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  1. #1
    Join Date
    Dec 2004
    Location
    CA
    Posts
    2

    Default Question about Insurance

    I'm in California

    Last week while sitting at a stoplight, I was rear-ended by another driver. My car was totalled, her's just sustained some damage, although it wasn't totalled.

    I've never had a totalled vehicle before so I'm not sure how to proceed.

    My insurance company offered me an amount that is $2,000 less than I owe on the car.

    Being the victim of this accident, I am the one who is getting reamed. The negligent party gets her car repaired minus her deductible. I get to fork out $2,000 for a car that I can't drive, plus I don't have any additional money for a down payment.

    In addition, I have been experiencing back and neck pain for which I have sought medical attention and will continue to seek attention for.

    My question - Can I decline the offer the insurance company has made me (we both have the same insurance company)? If I accept it, can I sue the "at fault" party in small claims court for the deficit and also for my mental anguish?

    Some co-workers have suggested hiring a personal injury attorney, but I wasn't sure what to do.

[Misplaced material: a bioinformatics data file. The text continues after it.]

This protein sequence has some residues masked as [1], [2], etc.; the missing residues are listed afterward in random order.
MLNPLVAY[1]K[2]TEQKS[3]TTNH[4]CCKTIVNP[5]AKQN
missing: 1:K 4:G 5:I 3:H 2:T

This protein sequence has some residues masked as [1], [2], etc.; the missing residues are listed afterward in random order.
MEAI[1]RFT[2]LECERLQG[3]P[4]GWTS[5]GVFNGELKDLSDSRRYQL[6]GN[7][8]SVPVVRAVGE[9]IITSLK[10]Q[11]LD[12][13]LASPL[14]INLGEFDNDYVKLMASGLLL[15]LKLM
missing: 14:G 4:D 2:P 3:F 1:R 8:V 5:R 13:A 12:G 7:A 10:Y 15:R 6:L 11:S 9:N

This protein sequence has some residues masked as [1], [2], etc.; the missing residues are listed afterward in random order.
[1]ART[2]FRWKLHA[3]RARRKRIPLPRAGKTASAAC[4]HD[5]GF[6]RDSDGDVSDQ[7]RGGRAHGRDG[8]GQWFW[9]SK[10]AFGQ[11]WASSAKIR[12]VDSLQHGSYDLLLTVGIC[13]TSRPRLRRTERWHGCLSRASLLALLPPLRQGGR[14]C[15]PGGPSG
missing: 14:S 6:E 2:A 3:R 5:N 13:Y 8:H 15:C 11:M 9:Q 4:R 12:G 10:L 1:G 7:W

Can you Please advise?

    Thank you for your time.

    Wendy S. :cry:

  2. #2
    Join Date
    Sep 2004
    Posts
    758

    Default Diminishment in Value of Car

    Dear Wendy,

    The situation you describe with your car is quite typical after an accident. There are two contributing factors:

    1. Cars "depreciate" quickly. It is not unusual for people with car loans to find themselves "upside-down" on a car, which is to say that they owe more on their car loan than the car is worth. Unfortunately, when an insurance company insures the value of the car, unless your contract provides otherwise (and it probably doesn't) it is insuring the market value and not the loan balance. If that is the case, when the market value is less than the loan balance, after an accident the payoff won't be enough to satisfy the loan.

    2. Insurance companies often make a first offer that is on the low side, in anticipation that you will accept it and they will profit from the low settlement. You should look at the online "blue books" - NADA, Edmunds, and Kelley, as well as AutoTrader, to see what similar cars are selling for in your area. Please note that AutoTrader only lists asking prices, not selling prices, so it is likely to suggest a higher value and is not likely to be decisive. Also, sometimes one of the "blue book"-type sites gives a value significantly higher (or lower) than the others.

    In terms of having your case assessed for a lawsuit against the other driver, it would be a good idea to have that assessment done with the assistance of a California lawyer.

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